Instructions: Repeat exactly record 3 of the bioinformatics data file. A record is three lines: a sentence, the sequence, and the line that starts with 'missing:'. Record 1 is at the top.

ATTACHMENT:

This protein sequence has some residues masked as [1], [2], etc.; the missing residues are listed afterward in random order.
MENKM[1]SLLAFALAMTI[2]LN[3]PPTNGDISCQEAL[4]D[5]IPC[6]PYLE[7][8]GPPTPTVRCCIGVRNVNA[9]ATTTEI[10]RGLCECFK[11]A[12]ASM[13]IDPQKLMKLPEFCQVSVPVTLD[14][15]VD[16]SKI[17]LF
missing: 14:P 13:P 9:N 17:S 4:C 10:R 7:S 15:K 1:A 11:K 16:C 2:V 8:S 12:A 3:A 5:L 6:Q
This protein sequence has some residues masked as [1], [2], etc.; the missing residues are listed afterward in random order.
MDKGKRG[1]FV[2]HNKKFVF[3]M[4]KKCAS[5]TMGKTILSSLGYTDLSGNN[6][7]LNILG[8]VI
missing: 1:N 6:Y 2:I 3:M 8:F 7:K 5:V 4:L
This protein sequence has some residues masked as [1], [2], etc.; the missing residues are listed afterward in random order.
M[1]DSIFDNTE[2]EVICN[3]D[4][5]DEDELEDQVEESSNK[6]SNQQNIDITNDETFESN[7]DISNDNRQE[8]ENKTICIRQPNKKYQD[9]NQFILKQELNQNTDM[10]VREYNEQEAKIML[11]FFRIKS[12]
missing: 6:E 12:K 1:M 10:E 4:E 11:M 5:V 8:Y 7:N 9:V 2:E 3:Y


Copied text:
This protein sequence has some residues masked as [1], [2], etc.; the missing residues are listed afterward in random order.
M[1]DSIFDNTE[2]EVICN[3]D[4][5]DEDELEDQVEESSNK[6]SNQQNIDITNDETFESN[7]DISNDNRQE[8]ENKTICIRQPNKKYQD[9]NQFILKQELNQNTDM[10]VREYNEQEAKIML[11]FFRIKS[12]
missing: 6:E 12:K 1:M 10:E 4:E 11:M 5:V 8:Y 7:N 9:V 2:E 3:Y